My name is Bekah. I am 23 years old and was born in the second week of January in 1994. I know nothing about my first few days of being alive, except that I was abandoned on the streets of Ahmednagar, Maharashtra and found underweight, marasmic and sick with dysentery by police on January 11th. My first few weeks of life were spent in the hospital and foster care as inquiries were being made to find my guardians. It was during this time that I was given a name, Pranali. When nobody came forward to claim me, an institution called BSSK in Pune gained custody and I was healthy enough to be admitted for further rehabilitation. I was then declared available for adoption, and continued to wait for my forever family.
Meanwhile, across the globe in Columbia, SC a woman who ached to be in India again was raking the leaves in the front yard when she was suddenly overwhelmed with flashbacks of India. Moments later her husband walked out of the house saying BSSK had called Holt International with news of a little female baby waiting and that’s when my mama knew. Two months later, she was bringing me home to America just in time for Christmas. I was 11 months old when I found my forever family.
Growing up I was so torn. I desperately wanted to fit in somewhere. I wasn’t completely Indian, nor was I completely American. My parents never hid my adoption or my sisters’ adoptions from us (we all were adopted from the same orphanage in Pune). I longed for my mother’s beautiful white skin, and she in turn would stroke my hands and long for my beautiful dark skin. As I entered my teen years, wonder turned to anger and I spent many years angry at my birthmother for leaving me and abandoning me. How could I be so easy to give up?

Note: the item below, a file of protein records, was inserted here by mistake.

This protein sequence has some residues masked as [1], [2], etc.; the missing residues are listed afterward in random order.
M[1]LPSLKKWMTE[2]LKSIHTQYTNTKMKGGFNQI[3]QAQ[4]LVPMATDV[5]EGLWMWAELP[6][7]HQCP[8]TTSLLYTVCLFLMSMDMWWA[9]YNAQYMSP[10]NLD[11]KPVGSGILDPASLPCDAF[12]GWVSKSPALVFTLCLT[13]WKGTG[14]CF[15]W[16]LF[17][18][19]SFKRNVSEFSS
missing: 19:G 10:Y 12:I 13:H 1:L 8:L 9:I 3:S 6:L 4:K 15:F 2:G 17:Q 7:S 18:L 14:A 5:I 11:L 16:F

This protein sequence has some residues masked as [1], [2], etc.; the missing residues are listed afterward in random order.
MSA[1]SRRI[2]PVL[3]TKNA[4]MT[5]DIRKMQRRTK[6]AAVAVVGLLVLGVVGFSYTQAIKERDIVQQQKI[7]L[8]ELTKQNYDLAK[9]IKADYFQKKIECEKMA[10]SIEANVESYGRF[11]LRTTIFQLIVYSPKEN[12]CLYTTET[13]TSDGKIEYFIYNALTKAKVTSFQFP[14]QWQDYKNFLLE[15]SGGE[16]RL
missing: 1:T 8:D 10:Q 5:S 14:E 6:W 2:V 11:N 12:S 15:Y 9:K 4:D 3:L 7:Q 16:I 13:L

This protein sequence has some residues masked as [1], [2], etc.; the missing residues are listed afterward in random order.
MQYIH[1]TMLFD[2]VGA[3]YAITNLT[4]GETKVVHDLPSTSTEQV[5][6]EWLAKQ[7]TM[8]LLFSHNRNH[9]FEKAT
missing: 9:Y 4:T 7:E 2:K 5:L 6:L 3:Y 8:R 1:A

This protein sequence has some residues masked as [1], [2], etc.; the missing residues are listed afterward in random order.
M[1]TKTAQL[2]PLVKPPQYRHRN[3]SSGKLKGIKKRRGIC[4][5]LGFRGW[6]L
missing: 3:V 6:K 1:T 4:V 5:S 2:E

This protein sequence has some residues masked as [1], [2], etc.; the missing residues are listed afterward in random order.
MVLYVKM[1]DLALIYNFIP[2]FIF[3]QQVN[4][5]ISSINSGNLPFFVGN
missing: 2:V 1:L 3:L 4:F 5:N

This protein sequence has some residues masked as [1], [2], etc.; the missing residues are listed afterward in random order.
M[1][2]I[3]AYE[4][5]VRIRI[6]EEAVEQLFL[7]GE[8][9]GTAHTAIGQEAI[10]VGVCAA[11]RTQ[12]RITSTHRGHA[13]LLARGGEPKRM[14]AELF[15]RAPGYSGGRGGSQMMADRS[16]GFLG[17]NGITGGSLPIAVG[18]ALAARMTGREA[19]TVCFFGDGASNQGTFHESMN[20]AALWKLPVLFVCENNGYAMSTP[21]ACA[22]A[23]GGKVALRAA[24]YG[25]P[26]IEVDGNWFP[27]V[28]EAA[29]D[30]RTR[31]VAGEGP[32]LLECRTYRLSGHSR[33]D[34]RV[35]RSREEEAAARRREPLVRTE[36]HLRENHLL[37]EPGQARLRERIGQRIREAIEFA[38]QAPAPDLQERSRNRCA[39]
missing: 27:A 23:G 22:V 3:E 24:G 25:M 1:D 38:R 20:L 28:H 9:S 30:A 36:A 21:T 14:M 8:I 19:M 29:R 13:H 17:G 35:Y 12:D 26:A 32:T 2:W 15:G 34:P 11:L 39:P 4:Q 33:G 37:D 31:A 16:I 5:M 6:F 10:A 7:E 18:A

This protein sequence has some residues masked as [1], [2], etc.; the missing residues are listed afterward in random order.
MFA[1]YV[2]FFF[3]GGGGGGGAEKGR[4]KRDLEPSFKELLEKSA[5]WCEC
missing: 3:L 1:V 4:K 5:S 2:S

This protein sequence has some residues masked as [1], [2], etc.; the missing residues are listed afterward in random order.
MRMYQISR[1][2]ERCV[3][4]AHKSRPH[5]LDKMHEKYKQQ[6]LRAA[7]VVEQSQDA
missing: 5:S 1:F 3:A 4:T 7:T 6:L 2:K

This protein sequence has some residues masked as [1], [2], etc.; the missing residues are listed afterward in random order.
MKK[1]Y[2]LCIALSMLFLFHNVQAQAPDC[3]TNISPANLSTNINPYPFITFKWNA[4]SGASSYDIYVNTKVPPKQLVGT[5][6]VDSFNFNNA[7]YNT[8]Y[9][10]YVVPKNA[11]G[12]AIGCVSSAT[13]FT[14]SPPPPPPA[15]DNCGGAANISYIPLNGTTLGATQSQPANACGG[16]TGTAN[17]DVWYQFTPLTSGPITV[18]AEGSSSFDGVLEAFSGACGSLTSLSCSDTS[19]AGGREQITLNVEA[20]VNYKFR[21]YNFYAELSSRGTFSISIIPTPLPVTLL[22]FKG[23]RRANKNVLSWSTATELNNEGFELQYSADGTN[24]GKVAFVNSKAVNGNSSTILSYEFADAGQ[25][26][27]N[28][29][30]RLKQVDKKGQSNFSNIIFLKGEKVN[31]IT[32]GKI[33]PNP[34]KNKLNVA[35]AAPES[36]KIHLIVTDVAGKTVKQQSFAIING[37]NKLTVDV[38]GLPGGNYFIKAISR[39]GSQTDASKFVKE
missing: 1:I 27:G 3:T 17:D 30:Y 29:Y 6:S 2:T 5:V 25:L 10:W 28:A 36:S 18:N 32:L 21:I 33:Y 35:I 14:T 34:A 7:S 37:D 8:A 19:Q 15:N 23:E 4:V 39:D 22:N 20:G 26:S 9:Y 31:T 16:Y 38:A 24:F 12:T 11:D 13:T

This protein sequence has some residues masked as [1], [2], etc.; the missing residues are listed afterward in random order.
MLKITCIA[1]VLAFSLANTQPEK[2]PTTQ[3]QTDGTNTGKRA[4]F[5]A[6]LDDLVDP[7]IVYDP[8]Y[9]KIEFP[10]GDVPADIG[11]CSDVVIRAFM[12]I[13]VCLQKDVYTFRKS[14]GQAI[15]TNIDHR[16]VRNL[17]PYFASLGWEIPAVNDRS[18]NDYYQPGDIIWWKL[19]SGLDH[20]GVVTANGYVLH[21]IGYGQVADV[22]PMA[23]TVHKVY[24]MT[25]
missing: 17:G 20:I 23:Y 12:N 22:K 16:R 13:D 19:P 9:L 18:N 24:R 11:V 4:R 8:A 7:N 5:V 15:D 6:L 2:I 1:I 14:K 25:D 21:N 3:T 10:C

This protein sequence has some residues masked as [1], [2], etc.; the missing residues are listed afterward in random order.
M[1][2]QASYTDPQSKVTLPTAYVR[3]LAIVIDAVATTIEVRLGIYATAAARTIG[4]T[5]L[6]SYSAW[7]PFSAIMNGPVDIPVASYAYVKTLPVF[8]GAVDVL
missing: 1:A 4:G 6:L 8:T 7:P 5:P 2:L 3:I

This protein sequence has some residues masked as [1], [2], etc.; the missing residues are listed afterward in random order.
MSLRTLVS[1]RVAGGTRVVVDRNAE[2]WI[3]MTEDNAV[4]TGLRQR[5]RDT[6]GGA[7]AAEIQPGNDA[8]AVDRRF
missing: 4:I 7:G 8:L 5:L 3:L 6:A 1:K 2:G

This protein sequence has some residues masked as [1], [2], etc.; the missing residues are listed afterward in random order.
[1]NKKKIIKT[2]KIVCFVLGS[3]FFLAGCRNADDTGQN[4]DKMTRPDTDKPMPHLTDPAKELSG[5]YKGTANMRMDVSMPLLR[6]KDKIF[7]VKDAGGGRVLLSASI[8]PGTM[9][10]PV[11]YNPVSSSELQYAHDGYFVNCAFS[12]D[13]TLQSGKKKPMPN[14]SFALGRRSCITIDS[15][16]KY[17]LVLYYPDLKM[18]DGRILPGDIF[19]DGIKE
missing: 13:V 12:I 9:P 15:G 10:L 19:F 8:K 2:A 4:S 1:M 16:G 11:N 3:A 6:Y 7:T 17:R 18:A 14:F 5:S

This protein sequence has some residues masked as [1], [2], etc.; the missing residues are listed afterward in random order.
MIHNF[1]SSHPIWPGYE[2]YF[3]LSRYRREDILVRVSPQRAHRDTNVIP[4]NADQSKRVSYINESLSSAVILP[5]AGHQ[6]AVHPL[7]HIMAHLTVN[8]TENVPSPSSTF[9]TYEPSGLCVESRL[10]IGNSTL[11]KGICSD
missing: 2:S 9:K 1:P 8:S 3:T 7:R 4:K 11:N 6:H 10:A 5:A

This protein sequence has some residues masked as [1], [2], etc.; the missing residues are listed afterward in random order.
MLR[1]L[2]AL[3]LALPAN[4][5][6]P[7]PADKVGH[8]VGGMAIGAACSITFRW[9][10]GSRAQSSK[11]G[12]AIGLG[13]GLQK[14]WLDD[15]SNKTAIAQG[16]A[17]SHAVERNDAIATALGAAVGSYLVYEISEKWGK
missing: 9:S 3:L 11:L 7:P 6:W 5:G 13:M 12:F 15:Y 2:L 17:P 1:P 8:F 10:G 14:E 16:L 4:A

I am now a young woman who has overcome the anger (somewhat) and am now in the process of coming to terms with the magnitude of the tragedy that transpired in my early life. After contacting Holt to gather more information about my adoption I learned that because I was abandoned and no one came forward to claim me when inquiries were made about my guardians, there is not enough information to conduct a search for my birthfamily. As heartbreaking as it was to read those words, it brought some closure to the wonder and hurt I’d been experiencing all these years.
I plan on going back to India for the first time within the next year or two, when I’m emotionally and financially ready. It won’t be a vacation – it will be a heavy trip so I plan on letting it happen when it’s supposed to. I don’t want to go before I’m ready. In the meantime, this blog is for my thoughts on adoption and the voice of the adoptee, and I invite you to join me on this journey to figuring out who I am.